Later, it transpired that the boat engine had failed. Although there was a spare engine on board, the boat began taking on water due to the rough seas and wind, and capsized, emptying all twelve of them into the salty waters. For some unforgivable reasons, there were only six life vests.
In the water, the waves separated the group. Altaf, Mujtaba, and my girls on one side and the rest on the other. Mujtaba could not swim and panicked, taking on saltwater, and drowned almost shortly afterward. Altaf kept himself and Zainab afloat; Mariam hung on to a life vest. I’m pretty certain Altaf most probably suffered a heart attack from the strain of keeping himself and Zainab afloat. He pushed Zainab towards Mariam, asking her to be strong. He was the next to go. But he did call out to his two girls and told them to take care of their mother. Also to perish was UmmAbeeha, Ali Khakoo’s daughter, who died in her father’s arms, probably taking in too much saltwater.
By then Captain Ali had raised the alarm and rescue of sorts began. Imtiaz and daughter Fatema and two fishermen were rescued first. Then Mubaraka. My daughters who witnessed their father and Mujtaba drown were rescued last, treading water while holding on to a single life vest. They were in the salty, chilly water, in constant contact with sea life, including sharks, for five hours. They came off the sea in tatters, cold and teeth chattering. Ali Khakoo was found last with the dead body of his daughter.
I returned to Dar es Salaam a different person, unable to shed tears and unwilling to accept my fate. With us in the small aircraft taking us home was the tiny body of Abeeha, wrapped in a straw mat. There was a line of people from the Khoja Jamaat and my parents and other relatives waiting for us at Dar es Salaam. There was much speculation and wild theories about the incident while Altaf and Mujtaba were searched. My husband’s body was recovered after three days marooned among the reefs of a smaller island off the main one, his red T-Shirt spotted from the air; I was rightly denied to see his remains. Mujtaba’s remains are forever lost. The love of my life was gone, leaving me with two young girls to rear. I knew the challenges ahead of me would be daunting. My daughters and husband faced sharks in the ocean, I face(d) them in human form on land afterward. Altaf was a formidable resource for his family; with him gone, I felt crushingly alone. A single woman of thirty-eight with two young daughters to raise was unchartered territory for me.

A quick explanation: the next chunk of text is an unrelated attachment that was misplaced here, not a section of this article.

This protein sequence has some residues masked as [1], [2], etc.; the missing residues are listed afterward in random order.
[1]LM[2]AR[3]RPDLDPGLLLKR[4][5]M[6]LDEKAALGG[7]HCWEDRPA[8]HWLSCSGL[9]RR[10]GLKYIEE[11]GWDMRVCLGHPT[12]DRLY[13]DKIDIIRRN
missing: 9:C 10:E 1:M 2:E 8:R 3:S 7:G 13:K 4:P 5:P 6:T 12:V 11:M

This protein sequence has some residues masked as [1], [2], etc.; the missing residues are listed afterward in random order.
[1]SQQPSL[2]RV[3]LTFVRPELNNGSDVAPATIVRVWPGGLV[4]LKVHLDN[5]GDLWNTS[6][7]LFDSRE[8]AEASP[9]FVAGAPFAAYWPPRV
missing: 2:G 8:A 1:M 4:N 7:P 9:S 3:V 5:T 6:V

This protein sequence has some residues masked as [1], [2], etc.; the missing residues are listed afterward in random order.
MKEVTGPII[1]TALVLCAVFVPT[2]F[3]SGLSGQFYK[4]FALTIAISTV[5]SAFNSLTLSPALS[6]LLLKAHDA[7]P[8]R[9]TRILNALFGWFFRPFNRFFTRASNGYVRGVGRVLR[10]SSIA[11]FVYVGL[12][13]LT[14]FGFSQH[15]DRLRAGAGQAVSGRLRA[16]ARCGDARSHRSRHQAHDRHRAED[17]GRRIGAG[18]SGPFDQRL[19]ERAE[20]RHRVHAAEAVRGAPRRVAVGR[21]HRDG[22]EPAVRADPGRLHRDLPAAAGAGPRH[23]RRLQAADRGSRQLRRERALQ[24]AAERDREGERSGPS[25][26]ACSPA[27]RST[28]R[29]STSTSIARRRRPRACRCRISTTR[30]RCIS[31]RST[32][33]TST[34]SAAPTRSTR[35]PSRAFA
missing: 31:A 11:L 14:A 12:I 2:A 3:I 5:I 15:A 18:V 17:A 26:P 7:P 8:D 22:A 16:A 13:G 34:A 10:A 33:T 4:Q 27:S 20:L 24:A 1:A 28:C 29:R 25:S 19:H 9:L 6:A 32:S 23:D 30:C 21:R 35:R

Altaf owned a couple of businesses that I had to dispose of because it would be impossible for me to operate single-handedly. Fortunately, I have the emotional support of my parents and my extended family, who saw me through some turbulent and trying times for a single mom to survive alone. I am now the manager of Tanzanite Executive Suites, a hotel in Dar es Salaam, thanks to the kindness of Gulam Bhimani, the owner, who saw my potential and supported my independence. My priority is my two girls who are doing well, alhamd’Allah.
The views and opinions expressed in this Blog are entirely mine and do not necessarily reflect those of Comfort Aid International or her Trustees.